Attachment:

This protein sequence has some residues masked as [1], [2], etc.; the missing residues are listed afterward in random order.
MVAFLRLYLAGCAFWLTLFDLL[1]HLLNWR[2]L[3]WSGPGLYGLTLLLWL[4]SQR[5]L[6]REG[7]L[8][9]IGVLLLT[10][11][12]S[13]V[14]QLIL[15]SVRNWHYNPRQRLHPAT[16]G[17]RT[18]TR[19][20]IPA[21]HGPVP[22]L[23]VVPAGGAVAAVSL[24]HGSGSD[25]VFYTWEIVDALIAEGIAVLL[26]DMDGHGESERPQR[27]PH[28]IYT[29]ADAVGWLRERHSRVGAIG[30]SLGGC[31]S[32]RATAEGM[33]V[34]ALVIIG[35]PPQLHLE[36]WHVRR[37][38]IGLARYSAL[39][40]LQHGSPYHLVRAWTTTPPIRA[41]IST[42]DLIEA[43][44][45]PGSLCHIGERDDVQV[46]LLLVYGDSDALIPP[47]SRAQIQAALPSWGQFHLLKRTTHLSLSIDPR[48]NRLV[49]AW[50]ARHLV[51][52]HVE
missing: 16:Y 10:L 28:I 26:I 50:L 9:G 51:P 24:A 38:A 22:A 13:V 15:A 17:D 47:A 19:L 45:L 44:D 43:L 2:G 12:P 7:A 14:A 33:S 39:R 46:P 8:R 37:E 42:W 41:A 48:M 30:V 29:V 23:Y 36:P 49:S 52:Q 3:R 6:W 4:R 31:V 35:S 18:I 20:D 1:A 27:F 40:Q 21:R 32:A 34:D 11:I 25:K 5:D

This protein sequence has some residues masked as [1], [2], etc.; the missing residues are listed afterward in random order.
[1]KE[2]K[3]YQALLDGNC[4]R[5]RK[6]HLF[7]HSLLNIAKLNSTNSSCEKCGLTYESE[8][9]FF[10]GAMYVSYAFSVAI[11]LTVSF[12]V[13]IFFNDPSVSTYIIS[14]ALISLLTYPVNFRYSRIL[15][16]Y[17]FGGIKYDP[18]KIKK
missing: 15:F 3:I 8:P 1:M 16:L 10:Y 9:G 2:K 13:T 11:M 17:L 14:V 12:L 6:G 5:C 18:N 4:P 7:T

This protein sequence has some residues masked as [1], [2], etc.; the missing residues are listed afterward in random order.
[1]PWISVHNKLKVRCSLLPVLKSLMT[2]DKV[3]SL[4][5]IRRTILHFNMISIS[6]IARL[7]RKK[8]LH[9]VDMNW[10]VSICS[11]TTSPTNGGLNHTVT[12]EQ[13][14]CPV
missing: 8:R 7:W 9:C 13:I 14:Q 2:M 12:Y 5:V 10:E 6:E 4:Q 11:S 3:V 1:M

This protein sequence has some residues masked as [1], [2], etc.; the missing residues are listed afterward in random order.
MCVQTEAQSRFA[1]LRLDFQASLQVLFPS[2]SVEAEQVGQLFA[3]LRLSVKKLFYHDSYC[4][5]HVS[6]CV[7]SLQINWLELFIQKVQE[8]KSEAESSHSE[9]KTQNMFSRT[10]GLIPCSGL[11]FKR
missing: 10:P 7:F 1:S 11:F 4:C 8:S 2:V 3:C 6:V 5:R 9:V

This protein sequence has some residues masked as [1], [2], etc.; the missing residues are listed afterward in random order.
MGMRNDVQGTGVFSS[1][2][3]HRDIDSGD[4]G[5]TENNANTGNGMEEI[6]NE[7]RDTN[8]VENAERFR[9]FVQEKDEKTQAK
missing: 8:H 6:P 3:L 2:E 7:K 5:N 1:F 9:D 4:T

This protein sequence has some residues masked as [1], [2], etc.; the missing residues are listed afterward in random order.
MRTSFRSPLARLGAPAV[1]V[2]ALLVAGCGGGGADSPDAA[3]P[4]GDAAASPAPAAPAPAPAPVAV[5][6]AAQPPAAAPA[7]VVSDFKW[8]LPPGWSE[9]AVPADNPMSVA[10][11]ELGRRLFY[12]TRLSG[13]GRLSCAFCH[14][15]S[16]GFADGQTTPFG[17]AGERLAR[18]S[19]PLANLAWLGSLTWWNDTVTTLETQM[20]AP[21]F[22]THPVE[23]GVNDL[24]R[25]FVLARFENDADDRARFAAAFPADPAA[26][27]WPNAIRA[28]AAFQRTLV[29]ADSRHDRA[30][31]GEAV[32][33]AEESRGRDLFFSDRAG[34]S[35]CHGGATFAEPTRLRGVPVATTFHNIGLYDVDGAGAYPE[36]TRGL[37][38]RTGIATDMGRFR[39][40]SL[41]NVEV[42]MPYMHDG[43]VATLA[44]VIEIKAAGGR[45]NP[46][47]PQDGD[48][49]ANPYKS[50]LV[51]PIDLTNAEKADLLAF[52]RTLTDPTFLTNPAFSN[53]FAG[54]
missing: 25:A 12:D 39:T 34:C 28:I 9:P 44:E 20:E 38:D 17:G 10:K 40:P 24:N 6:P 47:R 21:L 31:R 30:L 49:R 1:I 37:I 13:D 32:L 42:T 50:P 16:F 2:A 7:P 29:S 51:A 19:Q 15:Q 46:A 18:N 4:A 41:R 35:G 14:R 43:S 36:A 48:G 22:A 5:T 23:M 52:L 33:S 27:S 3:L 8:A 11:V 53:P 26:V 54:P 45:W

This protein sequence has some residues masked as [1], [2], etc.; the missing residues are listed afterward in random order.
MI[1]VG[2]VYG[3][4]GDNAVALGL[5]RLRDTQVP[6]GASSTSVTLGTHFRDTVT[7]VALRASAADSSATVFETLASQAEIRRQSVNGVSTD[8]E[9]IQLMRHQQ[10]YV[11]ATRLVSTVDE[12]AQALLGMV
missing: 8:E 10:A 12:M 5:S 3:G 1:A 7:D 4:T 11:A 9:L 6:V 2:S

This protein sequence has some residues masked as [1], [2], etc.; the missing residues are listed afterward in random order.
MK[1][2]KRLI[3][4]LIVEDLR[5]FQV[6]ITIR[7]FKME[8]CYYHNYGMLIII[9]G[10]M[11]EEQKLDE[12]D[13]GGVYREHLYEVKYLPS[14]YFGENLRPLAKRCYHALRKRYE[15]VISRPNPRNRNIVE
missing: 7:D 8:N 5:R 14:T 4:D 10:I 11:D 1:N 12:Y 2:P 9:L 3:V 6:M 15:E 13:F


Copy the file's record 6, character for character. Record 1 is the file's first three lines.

This protein sequence has some residues masked as [1], [2], etc.; the missing residues are listed afterward in random order.
MRTSFRSPLARLGAPAV[1]V[2]ALLVAGCGGGGADSPDAA[3]P[4]GDAAASPAPAAPAPAPAPVAV[5][6]AAQPPAAAPA[7]VVSDFKW[8]LPPGWSE[9]AVPADNPMSVA[10][11]ELGRRLFY[12]TRLSG[13]GRLSCAFCH[14][15]S[16]GFADGQTTPFG[17]AGERLAR[18]S[19]PLANLAWLGSLTWWNDTVTTLETQM[20]AP[21]F[22]THPVE[23]GVNDL[24]R[25]FVLARFENDADDRARFAAAFPADPAA[26][27]WPNAIRA[28]AAFQRTLV[29]ADSRHDRA[30][31]GEAV[32][33]AEESRGRDLFFSDRAG[34]S[35]CHGGATFAEPTRLRGVPVATTFHNIGLYDVDGAGAYPE[36]TRGL[37][38]RTGIATDMGRFR[39][40]SL[41]NVEV[42]MPYMHDG[43]VATLA[44]VIEIKAAGGR[45]NP[46][47]PQDGD[48][49]ANPYKS[50]LV[51]PIDLTNAEKADLLAF[52]RTLTDPTFLTNPAFSN[53]FAG[54]
missing: 25:A 12:D 39:T 34:C 28:I 9:P 44:E 20:E 38:D 17:G 10:K 40:P 24:N 6:P 47:R 21:L 31:R 30:L 49:R 1:I 37:I 13:D 32:L 42:T 50:P 16:F 2:A 7:P 29:S 51:A 19:Q 15:Q 46:A 18:N 4:A 41:R 35:G 14:R 43:S 36:A 48:G 22:A 5:T 23:M 52:L 33:S 27:S 3:L 8:A 11:V 53:P 26:V 54:P 45:W